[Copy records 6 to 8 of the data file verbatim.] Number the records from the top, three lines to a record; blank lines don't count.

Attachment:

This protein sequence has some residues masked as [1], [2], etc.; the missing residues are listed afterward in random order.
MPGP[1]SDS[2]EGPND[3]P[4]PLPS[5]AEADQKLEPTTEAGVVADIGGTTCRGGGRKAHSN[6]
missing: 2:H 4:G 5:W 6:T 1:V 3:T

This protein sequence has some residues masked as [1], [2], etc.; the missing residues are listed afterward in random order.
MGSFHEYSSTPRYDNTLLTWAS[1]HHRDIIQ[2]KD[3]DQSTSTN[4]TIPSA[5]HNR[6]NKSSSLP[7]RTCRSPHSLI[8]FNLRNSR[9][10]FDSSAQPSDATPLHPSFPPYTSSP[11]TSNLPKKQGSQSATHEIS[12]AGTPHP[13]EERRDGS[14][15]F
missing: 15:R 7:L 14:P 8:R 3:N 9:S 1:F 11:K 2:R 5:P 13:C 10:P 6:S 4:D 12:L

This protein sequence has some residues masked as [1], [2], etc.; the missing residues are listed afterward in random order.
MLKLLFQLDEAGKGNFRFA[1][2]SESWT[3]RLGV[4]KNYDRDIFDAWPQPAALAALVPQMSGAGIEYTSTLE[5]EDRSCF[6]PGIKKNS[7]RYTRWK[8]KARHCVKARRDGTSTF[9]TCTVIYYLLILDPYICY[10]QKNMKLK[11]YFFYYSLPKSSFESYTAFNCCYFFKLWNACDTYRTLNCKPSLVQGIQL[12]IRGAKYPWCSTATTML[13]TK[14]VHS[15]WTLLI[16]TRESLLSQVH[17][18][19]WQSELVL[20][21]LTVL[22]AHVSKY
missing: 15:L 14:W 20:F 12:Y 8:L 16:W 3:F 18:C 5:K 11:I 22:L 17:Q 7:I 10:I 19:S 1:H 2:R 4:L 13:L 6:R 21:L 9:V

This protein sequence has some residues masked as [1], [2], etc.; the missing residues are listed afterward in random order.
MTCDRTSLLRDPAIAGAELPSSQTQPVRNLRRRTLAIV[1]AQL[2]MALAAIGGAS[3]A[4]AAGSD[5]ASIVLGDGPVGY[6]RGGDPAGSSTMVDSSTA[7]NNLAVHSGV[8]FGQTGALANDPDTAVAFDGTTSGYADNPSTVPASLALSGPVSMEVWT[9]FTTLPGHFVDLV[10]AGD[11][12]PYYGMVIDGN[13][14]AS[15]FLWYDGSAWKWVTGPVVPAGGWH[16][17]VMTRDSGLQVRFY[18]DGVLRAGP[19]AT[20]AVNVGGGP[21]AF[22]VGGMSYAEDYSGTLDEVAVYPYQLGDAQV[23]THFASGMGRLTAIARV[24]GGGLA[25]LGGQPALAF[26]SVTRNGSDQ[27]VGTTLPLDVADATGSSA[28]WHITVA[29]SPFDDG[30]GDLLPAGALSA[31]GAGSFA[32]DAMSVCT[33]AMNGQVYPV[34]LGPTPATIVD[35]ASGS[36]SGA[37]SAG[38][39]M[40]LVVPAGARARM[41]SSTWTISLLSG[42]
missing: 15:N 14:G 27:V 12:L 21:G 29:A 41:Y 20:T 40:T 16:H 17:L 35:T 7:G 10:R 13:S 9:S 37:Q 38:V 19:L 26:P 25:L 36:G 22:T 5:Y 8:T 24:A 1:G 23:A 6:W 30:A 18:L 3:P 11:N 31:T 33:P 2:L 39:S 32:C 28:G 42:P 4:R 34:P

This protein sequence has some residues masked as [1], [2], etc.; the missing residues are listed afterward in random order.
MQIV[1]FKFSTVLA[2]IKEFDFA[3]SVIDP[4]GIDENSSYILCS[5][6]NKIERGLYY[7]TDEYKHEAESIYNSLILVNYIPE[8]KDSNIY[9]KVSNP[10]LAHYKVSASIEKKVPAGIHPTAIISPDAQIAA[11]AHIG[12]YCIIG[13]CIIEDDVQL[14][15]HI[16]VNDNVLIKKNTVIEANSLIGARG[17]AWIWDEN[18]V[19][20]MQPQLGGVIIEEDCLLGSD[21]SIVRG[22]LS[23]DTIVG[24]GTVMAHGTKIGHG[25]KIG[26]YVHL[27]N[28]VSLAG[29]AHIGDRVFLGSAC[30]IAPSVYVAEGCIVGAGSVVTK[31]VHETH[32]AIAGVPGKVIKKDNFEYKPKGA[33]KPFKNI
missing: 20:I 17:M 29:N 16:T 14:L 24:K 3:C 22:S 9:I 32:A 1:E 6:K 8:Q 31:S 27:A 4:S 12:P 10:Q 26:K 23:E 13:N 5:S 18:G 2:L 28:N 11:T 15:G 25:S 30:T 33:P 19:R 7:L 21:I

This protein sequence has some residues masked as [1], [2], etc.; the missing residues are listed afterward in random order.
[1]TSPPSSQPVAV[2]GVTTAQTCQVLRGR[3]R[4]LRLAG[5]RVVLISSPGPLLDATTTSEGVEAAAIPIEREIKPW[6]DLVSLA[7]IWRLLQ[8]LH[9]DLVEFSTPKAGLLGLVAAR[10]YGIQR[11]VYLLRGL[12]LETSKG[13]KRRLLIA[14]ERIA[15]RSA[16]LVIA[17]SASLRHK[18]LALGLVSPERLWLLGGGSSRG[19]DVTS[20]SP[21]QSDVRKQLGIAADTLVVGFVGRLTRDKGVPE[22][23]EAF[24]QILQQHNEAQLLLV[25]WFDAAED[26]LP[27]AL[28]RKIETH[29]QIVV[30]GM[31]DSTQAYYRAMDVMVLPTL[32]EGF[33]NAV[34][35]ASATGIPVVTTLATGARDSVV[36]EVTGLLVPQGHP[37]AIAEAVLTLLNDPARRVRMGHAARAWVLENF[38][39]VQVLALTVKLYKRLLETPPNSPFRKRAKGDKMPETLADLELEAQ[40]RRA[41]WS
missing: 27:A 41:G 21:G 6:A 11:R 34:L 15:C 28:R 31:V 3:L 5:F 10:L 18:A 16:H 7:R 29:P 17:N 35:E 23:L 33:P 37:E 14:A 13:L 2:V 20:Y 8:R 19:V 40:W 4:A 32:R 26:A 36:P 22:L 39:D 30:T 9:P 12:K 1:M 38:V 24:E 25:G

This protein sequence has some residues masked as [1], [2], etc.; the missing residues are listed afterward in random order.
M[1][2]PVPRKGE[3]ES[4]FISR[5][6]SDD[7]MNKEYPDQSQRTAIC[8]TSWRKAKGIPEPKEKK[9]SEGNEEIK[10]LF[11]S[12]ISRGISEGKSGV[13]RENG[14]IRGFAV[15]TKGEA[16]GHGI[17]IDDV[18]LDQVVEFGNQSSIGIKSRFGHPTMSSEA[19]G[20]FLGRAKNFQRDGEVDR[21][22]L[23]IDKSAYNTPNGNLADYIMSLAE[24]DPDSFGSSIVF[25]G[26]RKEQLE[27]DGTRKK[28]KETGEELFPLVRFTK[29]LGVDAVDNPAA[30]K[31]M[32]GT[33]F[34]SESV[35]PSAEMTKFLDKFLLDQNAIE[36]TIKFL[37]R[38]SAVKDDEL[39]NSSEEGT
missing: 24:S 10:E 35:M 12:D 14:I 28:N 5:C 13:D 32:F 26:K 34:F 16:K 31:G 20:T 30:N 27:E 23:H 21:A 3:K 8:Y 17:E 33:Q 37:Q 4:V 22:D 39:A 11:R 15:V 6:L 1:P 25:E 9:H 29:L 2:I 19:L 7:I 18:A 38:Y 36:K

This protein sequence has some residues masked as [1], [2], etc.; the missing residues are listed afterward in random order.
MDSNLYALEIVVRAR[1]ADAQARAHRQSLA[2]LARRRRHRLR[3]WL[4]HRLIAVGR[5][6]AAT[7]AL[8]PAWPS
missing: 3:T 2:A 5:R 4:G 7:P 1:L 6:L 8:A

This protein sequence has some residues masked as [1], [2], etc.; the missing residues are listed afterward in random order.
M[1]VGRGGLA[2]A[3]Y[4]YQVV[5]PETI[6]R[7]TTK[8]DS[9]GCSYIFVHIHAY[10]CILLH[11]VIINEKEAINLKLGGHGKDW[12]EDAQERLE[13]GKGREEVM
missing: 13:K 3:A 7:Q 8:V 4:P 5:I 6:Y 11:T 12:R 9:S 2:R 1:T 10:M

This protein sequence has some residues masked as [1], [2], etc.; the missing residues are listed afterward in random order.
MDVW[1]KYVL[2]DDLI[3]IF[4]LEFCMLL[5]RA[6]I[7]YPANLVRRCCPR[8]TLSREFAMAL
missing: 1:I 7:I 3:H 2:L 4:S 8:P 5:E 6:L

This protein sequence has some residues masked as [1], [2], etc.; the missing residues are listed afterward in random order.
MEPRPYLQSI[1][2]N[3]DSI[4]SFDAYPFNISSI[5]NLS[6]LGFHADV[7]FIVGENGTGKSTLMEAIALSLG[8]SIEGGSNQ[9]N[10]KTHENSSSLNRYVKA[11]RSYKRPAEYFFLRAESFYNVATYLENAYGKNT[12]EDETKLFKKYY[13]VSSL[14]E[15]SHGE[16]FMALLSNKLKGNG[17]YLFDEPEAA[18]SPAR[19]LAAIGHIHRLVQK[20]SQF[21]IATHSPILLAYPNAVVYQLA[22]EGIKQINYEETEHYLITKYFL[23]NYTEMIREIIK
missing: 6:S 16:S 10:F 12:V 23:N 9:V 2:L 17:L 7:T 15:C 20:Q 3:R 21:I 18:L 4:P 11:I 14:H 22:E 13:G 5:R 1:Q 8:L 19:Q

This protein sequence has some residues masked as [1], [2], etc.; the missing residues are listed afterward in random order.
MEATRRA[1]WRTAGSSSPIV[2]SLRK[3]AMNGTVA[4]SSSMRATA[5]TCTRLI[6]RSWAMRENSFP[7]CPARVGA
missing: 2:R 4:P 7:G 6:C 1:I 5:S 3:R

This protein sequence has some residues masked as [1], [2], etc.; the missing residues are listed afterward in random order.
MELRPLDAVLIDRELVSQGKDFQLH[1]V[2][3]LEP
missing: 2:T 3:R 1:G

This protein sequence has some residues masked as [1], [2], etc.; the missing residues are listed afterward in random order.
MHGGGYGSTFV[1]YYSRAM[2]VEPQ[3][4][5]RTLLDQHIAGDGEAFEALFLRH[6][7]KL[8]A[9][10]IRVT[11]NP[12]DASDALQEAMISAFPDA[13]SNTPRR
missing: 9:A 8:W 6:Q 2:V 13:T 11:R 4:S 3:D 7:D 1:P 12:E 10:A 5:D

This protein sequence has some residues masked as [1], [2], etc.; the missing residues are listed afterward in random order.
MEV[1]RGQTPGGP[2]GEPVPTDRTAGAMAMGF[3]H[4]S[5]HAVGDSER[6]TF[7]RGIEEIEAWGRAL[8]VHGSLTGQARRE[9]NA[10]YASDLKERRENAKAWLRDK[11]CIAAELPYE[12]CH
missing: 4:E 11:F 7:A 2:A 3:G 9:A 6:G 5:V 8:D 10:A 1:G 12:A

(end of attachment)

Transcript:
This protein sequence has some residues masked as [1], [2], etc.; the missing residues are listed afterward in random order.
[1]TSPPSSQPVAV[2]GVTTAQTCQVLRGR[3]R[4]LRLAG[5]RVVLISSPGPLLDATTTSEGVEAAAIPIEREIKPW[6]DLVSLA[7]IWRLLQ[8]LH[9]DLVEFSTPKAGLLGLVAAR[10]YGIQR[11]VYLLRGL[12]LETSKG[13]KRRLLIA[14]ERIA[15]RSA[16]LVIA[17]SASLRHK[18]LALGLVSPERLWLLGGGSSRG[19]DVTS[20]SP[21]QSDVRKQLGIAADTLVVGFVGRLTRDKGVPE[22][23]EAF[24]QILQQHNEAQLLLV[25]WFDAAED[26]LP[27]AL[28]RKIETH[29]QIVV[30]GM[31]DSTQAYYRAMDVMVLPTL[32]EGF[33]NAV[34][35]ASATGIPVVTTLATGARDSVV[36]EVTGLLVPQGHP[37]AIAEAVLTLLNDPARRVRMGHAARAWVLENF[38][39]VQVLALTVKLYKRLLETPPNSPFRKRAKGDKMPETLADLELEAQ[40]RRA[41]WS
missing: 27:A 41:G 21:G 6:A 11:R 34:L 15:C 28:R 31:V 3:L 5:F 10:L 18:A 16:H 7:R 29:P 17:N 35:E 23:L 33:P 37:E 14:A 13:L 2:V 20:Y 8:R 19:V 40:W 4:A 32:R 26:A 36:P 22:L 39:D 30:T 9:P 12:K 1:M 38:V 24:E 25:G

This protein sequence has some residues masked as [1], [2], etc.; the missing residues are listed afterward in random order.
M[1][2]PVPRKGE[3]ES[4]FISR[5][6]SDD[7]MNKEYPDQSQRTAIC[8]TSWRKAKGIPEPKEKK[9]SEGNEEIK[10]LF[11]S[12]ISRGISEGKSGV[13]RENG[14]IRGFAV[15]TKGEA[16]GHGI[17]IDDV[18]LDQVVEFGNQSSIGIKSRFGHPTMSSEA[19]G[20]FLGRAKNFQRDGEVDR[21][22]L[23]IDKSAYNTPNGNLADYIMSLAE[24]DPDSFGSSIVF[25]G[26]RKEQLE[27]DGTRKK[28]KETGEELFPLVRFTK[29]LGVDAVDNPAA[30]K[31]M[32]GT[33]F[34]SESV[35]PSAEMTKFLDKFLLDQNAIE[36]TIKFL[37]R[38]SAVKDDEL[39]NSSEEGT
missing: 24:S 10:E 35:M 12:D 14:I 28:N 5:C 13:D 32:F 26:K 34:F 16:K 31:G 20:T 30:N 27:E 23:H 21:A 3:K 8:Y 17:E 33:Q 37:Q 4:V 22:D 39:A 11:R 15:V 6:L 1:P 25:E 9:H 29:L 2:I 19:L 7:I 18:A 38:Y 36:K

This protein sequence has some residues masked as [1], [2], etc.; the missing residues are listed afterward in random order.
MDSNLYALEIVVRAR[1]ADAQARAHRQSLA[2]LARRRRHRLR[3]WL[4]HRLIAVGR[5][6]AAT[7]AL[8]PAWPS
missing: 3:T 2:A 5:R 4:G 7:P 1:L 6:L 8:A